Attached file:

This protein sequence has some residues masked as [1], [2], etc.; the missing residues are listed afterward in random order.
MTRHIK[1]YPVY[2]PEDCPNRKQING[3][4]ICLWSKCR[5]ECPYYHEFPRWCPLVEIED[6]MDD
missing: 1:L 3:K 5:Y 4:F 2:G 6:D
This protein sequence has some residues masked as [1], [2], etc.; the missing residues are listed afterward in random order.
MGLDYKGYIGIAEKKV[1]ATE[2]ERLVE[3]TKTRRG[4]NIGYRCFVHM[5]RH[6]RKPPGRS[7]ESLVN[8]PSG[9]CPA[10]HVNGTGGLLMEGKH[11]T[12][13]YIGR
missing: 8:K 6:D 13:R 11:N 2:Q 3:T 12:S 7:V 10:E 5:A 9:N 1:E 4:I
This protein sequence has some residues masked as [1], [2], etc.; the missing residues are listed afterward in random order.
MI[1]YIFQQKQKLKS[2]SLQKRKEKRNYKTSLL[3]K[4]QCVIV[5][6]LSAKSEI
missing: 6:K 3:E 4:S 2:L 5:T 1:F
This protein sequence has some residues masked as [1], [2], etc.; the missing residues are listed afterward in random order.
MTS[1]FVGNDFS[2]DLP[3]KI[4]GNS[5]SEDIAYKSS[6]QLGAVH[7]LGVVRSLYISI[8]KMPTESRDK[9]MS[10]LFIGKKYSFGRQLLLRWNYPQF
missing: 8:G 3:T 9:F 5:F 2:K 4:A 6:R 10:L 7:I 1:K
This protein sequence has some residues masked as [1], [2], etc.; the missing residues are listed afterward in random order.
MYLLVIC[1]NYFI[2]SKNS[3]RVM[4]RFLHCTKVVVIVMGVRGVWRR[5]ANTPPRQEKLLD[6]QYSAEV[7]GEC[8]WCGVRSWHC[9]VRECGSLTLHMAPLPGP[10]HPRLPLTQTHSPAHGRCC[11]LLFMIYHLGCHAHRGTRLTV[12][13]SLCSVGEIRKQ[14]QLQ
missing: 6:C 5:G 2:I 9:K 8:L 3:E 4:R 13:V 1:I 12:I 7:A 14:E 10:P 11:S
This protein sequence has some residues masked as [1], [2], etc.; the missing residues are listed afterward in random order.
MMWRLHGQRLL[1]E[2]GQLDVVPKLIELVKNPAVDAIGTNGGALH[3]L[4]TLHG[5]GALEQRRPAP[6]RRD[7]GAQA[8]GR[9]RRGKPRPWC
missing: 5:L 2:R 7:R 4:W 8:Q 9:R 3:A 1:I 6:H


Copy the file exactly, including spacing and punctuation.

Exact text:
This protein sequence has some residues masked as [1], [2], etc.; the missing residues are listed afterward in random order.
MTRHIK[1]YPVY[2]PEDCPNRKQING[3][4]ICLWSKCR[5]ECPYYHEFPRWCPLVEIED[6]MDD
missing: 1:L 3:K 5:Y 4:F 2:G 6:D
This protein sequence has some residues masked as [1], [2], etc.; the missing residues are listed afterward in random order.
MGLDYKGYIGIAEKKV[1]ATE[2]ERLVE[3]TKTRRG[4]NIGYRCFVHM[5]RH[6]RKPPGRS[7]ESLVN[8]PSG[9]CPA[10]HVNGTGGLLMEGKH[11]T[12][13]YIGR
missing: 8:K 6:D 13:R 11:N 2:Q 3:T 12:S 7:V 10:E 5:A 9:N 1:E 4:I
This protein sequence has some residues masked as [1], [2], etc.; the missing residues are listed afterward in random order.
MI[1]YIFQQKQKLKS[2]SLQKRKEKRNYKTSLL[3]K[4]QCVIV[5][6]LSAKSEI
missing: 6:K 3:E 4:S 2:L 5:T 1:F
This protein sequence has some residues masked as [1], [2], etc.; the missing residues are listed afterward in random order.
MTS[1]FVGNDFS[2]DLP[3]KI[4]GNS[5]SEDIAYKSS[6]QLGAVH[7]LGVVRSLYISI[8]KMPTESRDK[9]MS[10]LFIGKKYSFGRQLLLRWNYPQF
missing: 8:G 3:T 9:F 5:F 2:K 4:A 6:R 10:L 7:I 1:K
This protein sequence has some residues masked as [1], [2], etc.; the missing residues are listed afterward in random order.
MYLLVIC[1]NYFI[2]SKNS[3]RVM[4]RFLHCTKVVVIVMGVRGVWRR[5]ANTPPRQEKLLD[6]QYSAEV[7]GEC[8]WCGVRSWHC[9]VRECGSLTLHMAPLPGP[10]HPRLPLTQTHSPAHGRCC[11]LLFMIYHLGCHAHRGTRLTV[12][13]SLCSVGEIRKQ[14]QLQ
missing: 6:C 5:G 2:I 9:K 8:L 3:E 4:R 13:V 1:I 12:I 7:A 14:E 10:P 11:S
This protein sequence has some residues masked as [1], [2], etc.; the missing residues are listed afterward in random order.
MMWRLHGQRLL[1]E[2]GQLDVVPKLIELVKNPAVDAIGTNGGALH[3]L[4]TLHG[5]GALEQRRPAP[6]RRD[7]GAQA[8]GR[9]RRGKPRPWC
missing: 5:L 2:R 7:R 4:W 8:Q 9:R 3:A 1:I 6:H